When Chinese bike-sharing company Mobike first formed, investors and suppliers were skeptical. The idea of a bike share program without storage docks had been tried before in China. But when Mobike launched with a few bikes last April, the service exploded, especially on social media.
“It became more of a lifestyle in the city, rather than just a boring bike-sharing service,” cofounder and CTO Joe Xia said on stage this week at the Web Summit conference in Lisbon. The company had initially aimed for a million trips by the end of 2016. It ended doing three to four times that, he said.
In just two years, investors have poured an astonishing $928 million into the company. That cash has propelled Mobike to a leading position in a fast-expanding category. It now operates in more than 180 cities, with 8 million bikes and more than 200 million registered users.
But investors weren’t the only ones to notice the company’s runaway success. More than 70 bike share startups now operate in China, and local competitors are springing up around the world. (In the US, that includes has LimeBike, Spin, and Motivate.) Xia says he expects consolidation to happen, and Mobike is looking at acquisition opportunities outside of China.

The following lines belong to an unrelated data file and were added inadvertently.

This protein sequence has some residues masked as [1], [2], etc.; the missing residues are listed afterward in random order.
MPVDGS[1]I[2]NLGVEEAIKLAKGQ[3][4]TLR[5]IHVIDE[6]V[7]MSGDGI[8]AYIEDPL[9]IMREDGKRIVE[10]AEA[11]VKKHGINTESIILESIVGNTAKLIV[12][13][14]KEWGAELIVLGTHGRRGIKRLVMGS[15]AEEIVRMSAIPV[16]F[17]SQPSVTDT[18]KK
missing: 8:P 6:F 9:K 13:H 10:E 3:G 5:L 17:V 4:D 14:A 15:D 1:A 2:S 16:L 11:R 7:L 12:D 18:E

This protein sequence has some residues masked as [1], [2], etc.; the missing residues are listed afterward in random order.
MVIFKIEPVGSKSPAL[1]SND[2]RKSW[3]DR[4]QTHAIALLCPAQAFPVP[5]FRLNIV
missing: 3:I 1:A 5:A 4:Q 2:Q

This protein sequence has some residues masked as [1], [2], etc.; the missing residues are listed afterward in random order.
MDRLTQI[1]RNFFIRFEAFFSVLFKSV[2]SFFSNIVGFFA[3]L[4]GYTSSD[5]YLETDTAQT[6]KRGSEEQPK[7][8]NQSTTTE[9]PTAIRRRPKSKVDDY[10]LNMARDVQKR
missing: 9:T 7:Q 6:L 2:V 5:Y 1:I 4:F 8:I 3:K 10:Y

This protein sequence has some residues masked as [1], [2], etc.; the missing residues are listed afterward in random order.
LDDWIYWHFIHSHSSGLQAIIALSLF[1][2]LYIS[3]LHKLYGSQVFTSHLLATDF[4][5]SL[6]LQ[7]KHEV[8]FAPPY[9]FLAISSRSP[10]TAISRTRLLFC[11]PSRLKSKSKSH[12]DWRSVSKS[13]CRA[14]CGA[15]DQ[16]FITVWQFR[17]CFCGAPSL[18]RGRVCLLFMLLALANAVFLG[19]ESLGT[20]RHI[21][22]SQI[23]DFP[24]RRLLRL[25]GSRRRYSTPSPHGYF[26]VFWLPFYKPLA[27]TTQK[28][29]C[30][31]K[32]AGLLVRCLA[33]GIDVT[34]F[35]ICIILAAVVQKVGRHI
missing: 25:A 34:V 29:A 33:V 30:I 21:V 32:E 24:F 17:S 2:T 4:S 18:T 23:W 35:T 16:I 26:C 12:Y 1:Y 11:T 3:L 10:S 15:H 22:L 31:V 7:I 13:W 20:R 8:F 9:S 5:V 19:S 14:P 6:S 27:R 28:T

One deal Mobike isn’t exploring is a merger with its largest Chinese rival, Ofo. In October Bloomberg reported that the two companies were holding talks to merge, creating a market leader with a valuation of more than $4 billion. But Xia denied any deal was in the works.
Instead, Mobike is racing to expand as quickly as possible, to fend off competition and to keep investor interest high. Xia said Mobike’s fast growth is what attracted the investor interest, and it’s crucial to keeping momentum going. “We’re kind of the company where we will have a plan for two to three months, but we want to achieve what a company would do in maybe a half-year or 12 months, so it’s kinda crazy,” he said.
Among those crazy plans is expansion beyond simple bikes. Mobike has been reportedly working on rentable electric bikes, and electric cars as well. Xia would not comment specifically on the company’s plans, but said the company is looking at “the whole transportation perspective” in China. “Bikes cover only the one to five kilometer category. We are also looking at the same business model to power services that cover three to eight kilometers, eight to 15, 15 to 25. In the next three months, you’ll be able to see more and varied product from us happening in the China market in large scale.”
The company embraces a Silicon Valley-style ethos of radically changing its industry. “Anything we do we want to totally just disrupt,” Xia said backstage at the conference. “No matter what no business we bring to the customer, it’s definitely going to be different.”